So for quite some time, my wife had been trying to convince me that she needed more counter space and we needed to buy a new microwave and hang it above our range. The overall goal was to get our old microwave off of the counter.
I had been resistant to this change, seeing a little too much effort and too much tearing into the kitchen... But I knew I was in trouble when my parents bought a new house, and ended up with a brand new microwave, that would fit our space. The deal was struck and the microwave was going to get installed.
This is what we started with. It looks nice and clean, and finished.... but anyways, the first step was to remove the old range hood vent. This was a piece of cake. It was plugged into a receptacle hidden in the cabinet above it. The vent hood was held on by four carriage bolts through the cabinet, making removal super easy!
The next step was to remove the old cabinet, because it would end up being a little too high/tall for the microwave to fit well. We knew we would have to change the cabinet and we would have to remove some of the backsplash tile, so we had a plan. We were able to find a cabinet at a big box store, stock. It ended up being a 30"x12". So the cabinet was a little more difficult to remove, just based on finding the screws that were holding it to the wall and to the cabinet to the left and the right. Once the screws were removed, it came out after some finagling around the receptacle.
NOTE: TURN THE POWER OFF AT THE BREAKER, which I had done already, I don't need to learn that lesson the hard way!
After we removed the cabinet, and started sizing up the new cabinet, we realized we had to move the receptacle and box up a little bit so that it would be hidden in the new cabinet. Luckily we had planned this as well, and there was enough wire to be able to move the box up without a junction box or taking any drastic actions!
The drywall push saw made quick work of the new hole for the new box, and we were able to run the wire through the new box without a problem!
The new cabinet and the new microwave were going to cover the hole left by the old box, so we moved onto the tile on the backsplash. When I installed the tile backsplash, I didn't use the traditional mortar for applying it. I had done a couple backsplashes at that point, and I really didn't want to get that messy. At Lowe's, in the tile aisle, I noticed a product that was very similar to foam double-sided tape. I gave it a shot and I haven't had an issue with the finished tile yet! So after some quick work with a putty knife, and carefully prying a few layers of the tile off, we were ready to start hanging the new cabinet.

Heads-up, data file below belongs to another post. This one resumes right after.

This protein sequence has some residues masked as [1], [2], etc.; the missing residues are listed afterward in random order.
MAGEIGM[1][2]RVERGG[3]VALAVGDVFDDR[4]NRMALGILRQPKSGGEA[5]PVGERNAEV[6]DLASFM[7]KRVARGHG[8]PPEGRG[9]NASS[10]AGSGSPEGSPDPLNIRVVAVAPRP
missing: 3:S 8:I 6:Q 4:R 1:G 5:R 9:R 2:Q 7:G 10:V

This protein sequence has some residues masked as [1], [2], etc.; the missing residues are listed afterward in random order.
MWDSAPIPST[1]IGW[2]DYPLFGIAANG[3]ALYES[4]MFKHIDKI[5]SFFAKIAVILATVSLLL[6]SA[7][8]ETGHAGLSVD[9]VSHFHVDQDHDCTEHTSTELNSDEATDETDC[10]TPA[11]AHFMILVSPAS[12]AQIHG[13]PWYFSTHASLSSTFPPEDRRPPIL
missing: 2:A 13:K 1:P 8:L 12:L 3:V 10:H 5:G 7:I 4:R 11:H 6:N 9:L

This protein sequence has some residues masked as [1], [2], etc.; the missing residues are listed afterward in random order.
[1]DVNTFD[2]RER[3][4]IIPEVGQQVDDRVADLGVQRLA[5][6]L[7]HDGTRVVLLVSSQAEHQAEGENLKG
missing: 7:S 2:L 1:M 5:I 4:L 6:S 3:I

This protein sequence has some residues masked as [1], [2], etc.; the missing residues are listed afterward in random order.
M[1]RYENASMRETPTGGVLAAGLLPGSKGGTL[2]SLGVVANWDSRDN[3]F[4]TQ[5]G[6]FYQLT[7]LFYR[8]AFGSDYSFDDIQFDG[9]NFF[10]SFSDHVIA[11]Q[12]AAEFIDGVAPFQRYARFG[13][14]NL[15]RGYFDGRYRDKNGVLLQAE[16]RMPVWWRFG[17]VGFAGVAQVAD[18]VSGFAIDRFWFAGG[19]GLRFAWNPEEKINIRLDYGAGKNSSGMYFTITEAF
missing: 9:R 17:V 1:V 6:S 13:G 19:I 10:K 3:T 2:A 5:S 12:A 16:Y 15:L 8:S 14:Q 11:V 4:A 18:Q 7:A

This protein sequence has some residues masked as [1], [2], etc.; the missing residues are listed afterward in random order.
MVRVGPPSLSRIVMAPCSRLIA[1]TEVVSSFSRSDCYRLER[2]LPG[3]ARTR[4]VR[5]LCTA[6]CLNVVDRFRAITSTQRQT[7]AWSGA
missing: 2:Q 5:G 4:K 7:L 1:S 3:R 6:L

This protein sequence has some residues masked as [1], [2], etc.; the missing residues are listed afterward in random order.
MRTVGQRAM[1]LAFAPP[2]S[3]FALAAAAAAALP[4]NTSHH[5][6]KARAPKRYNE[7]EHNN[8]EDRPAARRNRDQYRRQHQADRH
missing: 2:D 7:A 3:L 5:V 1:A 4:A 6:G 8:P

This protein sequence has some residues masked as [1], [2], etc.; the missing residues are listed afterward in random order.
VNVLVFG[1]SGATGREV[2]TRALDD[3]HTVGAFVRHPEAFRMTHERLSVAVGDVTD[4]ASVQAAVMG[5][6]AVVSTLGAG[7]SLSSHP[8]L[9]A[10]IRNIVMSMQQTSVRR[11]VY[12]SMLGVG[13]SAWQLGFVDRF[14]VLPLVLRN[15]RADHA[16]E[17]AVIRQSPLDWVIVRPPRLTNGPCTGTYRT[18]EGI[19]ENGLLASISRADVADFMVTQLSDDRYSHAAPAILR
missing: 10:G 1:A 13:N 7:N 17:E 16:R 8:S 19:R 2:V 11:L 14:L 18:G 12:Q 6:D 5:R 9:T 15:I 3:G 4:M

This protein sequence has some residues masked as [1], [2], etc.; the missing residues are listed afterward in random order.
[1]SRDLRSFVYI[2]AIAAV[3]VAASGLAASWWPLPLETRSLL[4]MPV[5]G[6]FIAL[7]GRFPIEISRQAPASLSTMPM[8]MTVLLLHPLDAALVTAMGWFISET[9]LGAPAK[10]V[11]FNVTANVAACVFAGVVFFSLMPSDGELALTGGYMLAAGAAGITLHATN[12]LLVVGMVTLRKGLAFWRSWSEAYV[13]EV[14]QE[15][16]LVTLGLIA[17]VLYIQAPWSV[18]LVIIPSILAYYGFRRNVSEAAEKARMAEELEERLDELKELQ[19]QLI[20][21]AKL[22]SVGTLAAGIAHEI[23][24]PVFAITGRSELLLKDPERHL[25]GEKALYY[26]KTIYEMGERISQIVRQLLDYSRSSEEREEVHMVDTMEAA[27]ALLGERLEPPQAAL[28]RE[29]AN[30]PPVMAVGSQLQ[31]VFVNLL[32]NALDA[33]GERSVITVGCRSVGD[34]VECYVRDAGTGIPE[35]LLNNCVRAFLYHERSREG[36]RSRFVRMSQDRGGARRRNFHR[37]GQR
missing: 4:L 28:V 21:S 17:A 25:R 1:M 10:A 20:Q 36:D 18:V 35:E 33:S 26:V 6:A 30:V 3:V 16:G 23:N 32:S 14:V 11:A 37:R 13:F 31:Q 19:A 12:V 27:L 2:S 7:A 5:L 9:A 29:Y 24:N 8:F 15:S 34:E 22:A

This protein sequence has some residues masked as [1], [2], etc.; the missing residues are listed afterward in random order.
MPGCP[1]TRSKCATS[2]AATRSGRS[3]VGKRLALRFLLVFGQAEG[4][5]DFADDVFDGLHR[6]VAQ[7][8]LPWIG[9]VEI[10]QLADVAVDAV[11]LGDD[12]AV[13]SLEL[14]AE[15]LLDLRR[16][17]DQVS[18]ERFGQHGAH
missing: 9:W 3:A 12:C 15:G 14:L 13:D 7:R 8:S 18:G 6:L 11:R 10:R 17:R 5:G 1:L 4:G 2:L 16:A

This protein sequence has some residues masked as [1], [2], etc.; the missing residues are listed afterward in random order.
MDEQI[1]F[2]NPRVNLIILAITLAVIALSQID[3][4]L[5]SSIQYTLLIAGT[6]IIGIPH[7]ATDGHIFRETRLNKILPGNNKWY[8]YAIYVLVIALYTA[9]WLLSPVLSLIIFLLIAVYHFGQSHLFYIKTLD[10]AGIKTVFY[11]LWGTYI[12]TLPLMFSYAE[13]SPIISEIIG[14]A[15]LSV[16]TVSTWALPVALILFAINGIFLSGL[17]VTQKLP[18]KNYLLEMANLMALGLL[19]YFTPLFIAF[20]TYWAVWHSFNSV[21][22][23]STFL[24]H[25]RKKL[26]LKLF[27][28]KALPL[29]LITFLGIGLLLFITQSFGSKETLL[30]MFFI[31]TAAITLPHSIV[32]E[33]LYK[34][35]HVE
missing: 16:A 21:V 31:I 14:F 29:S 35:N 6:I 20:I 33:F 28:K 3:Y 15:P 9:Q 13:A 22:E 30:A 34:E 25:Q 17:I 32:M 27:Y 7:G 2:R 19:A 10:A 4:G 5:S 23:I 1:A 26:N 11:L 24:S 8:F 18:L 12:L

As you can see, we were able to slide the new cabinet into position, securing it to the studs behind it, then secured the cabinets to the left and the right. We took our time and predrilled the holes and even countersunk the couple of screws that secured the outside cabinets. The receptacle was wired back up and checked for function.
From here, the next step was placing the hanger bracket for the new microwave. This wasn't bad at all, but I forgot to take pictures of it. There was a good amount of lifting the microwave in and out, to check for fit... but the bracket was secured to the corresponding studs after being centered and leveled.
The hardest part of the whole project was the last step, of course... We had to drill some holes into the bottom of the cabinet in order to run the power cord up through, and to run the bolts through the cabinet to secure the microwave. The hanger bracket held the bottom of the microwave up against the wall, then the bolts carried the majority of the weight and secured it to the cabinet.
The hole for the power cord was easy enough. The hole saw we used was big enough for a little bit of error. The hole was roughly measured, drilled out, then the power cord ran through. But, the same couldn't be said for the holes for the bolts. We couldn't drill out a big hole, because the bolts would fall through. We found some washers to help with that, but we still had choose a drill bit close to the diameter of the bolts. Our first attempt was off by an inch or so. The holes were off because of us trying to measure the bottom side of the cabinet, then the top of the microwave, then factoring in face measurements instead of side measurements.... Anyways, hindsight, we should have drilled a small pilot hole as a reference, then aimed for a better hole. But after we drilled the first holes, we could reference off of those, then we had accurate second holes. The bolts were tightened down without a problem, securing the microwave really well to the cabinet. Check below for the finished product!